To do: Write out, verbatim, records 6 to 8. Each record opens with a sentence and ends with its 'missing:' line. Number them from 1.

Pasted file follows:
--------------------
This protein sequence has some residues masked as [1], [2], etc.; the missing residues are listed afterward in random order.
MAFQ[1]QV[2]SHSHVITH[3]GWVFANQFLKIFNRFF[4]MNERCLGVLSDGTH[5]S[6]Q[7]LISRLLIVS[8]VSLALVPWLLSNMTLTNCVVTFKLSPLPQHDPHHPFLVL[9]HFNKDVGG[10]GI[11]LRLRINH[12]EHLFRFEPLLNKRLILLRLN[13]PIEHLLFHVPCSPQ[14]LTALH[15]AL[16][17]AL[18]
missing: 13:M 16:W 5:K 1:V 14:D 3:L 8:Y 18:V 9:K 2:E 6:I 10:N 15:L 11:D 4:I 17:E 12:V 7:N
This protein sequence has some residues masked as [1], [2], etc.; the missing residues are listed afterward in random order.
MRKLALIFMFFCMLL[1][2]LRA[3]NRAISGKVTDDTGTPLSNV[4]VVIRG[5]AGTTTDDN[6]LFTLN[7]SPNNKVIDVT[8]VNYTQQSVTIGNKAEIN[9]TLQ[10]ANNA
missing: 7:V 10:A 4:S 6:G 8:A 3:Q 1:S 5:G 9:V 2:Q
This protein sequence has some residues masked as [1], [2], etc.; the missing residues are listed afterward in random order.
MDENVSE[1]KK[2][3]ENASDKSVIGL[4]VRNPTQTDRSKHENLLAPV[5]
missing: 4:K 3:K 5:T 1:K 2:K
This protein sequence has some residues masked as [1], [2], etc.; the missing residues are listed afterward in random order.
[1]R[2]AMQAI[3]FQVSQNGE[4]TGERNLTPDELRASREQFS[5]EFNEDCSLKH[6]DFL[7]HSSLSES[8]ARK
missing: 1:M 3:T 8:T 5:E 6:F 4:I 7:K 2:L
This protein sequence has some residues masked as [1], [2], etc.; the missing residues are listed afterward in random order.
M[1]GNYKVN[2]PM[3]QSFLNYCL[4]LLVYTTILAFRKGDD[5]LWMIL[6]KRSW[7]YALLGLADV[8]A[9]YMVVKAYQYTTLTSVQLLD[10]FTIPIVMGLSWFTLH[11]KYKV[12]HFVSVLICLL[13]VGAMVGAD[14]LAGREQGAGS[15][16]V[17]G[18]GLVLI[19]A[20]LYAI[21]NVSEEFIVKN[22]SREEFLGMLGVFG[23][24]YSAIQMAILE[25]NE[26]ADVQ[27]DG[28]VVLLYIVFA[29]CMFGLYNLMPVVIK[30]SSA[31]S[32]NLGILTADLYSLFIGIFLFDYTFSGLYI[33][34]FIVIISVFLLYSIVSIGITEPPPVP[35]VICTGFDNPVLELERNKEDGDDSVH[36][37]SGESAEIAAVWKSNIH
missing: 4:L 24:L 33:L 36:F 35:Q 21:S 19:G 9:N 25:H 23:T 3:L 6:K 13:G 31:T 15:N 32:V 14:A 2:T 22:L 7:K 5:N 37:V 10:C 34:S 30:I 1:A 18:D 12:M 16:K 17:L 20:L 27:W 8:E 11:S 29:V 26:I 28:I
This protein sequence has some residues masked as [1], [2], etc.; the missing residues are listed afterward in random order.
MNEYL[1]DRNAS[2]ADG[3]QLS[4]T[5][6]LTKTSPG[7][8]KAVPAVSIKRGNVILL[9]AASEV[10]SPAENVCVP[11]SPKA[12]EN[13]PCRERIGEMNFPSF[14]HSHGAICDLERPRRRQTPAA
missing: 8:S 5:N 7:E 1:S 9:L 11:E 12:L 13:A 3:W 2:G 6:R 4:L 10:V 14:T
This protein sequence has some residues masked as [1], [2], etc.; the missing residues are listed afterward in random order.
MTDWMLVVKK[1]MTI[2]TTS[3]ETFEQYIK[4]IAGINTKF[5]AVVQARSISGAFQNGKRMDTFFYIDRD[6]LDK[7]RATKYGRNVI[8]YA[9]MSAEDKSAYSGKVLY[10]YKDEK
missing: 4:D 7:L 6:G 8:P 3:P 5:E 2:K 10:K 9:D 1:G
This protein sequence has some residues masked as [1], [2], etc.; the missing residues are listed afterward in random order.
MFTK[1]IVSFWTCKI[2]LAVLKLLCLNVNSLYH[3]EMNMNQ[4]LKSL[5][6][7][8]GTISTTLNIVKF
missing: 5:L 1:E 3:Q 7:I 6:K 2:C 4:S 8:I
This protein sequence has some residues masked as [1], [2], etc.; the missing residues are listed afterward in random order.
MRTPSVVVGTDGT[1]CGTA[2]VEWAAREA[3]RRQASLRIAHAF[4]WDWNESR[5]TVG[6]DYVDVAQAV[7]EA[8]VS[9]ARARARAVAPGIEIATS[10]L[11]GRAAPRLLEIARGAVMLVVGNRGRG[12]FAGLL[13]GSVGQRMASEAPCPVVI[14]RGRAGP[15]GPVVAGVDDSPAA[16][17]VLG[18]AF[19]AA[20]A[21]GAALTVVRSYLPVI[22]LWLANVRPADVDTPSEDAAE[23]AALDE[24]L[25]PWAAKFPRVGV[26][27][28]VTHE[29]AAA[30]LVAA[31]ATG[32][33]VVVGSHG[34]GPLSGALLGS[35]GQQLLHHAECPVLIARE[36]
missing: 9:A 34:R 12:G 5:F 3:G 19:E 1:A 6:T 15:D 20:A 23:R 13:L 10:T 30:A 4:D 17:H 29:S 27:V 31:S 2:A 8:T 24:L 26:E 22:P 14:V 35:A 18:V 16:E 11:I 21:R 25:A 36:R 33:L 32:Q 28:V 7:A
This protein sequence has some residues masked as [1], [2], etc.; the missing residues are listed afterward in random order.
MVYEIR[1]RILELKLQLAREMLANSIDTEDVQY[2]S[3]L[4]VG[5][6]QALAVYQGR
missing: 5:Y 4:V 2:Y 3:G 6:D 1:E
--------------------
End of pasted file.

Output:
This protein sequence has some residues masked as [1], [2], etc.; the missing residues are listed afterward in random order.
MNEYL[1]DRNAS[2]ADG[3]QLS[4]T[5][6]LTKTSPG[7][8]KAVPAVSIKRGNVILL[9]AASEV[10]SPAENVCVP[11]SPKA[12]EN[13]PCRERIGEMNFPSF[14]HSHGAICDLERPRRRQTPAA
missing: 8:S 5:N 7:E 1:S 9:L 11:E 12:L 13:A 3:W 2:G 6:R 4:L 10:V 14:T
This protein sequence has some residues masked as [1], [2], etc.; the missing residues are listed afterward in random order.
MTDWMLVVKK[1]MTI[2]TTS[3]ETFEQYIK[4]IAGINTKF[5]AVVQARSISGAFQNGKRMDTFFYIDRD[6]LDK[7]RATKYGRNVI[8]YA[9]MSAEDKSAYSGKVLY[10]YKDEK
missing: 4:D 7:L 6:G 8:P 3:P 5:E 2:K 10:K 9:D 1:G
This protein sequence has some residues masked as [1], [2], etc.; the missing residues are listed afterward in random order.
MFTK[1]IVSFWTCKI[2]LAVLKLLCLNVNSLYH[3]EMNMNQ[4]LKSL[5][6][7][8]GTISTTLNIVKF
missing: 5:L 1:E 3:Q 7:I 6:K 2:C 4:S 8:I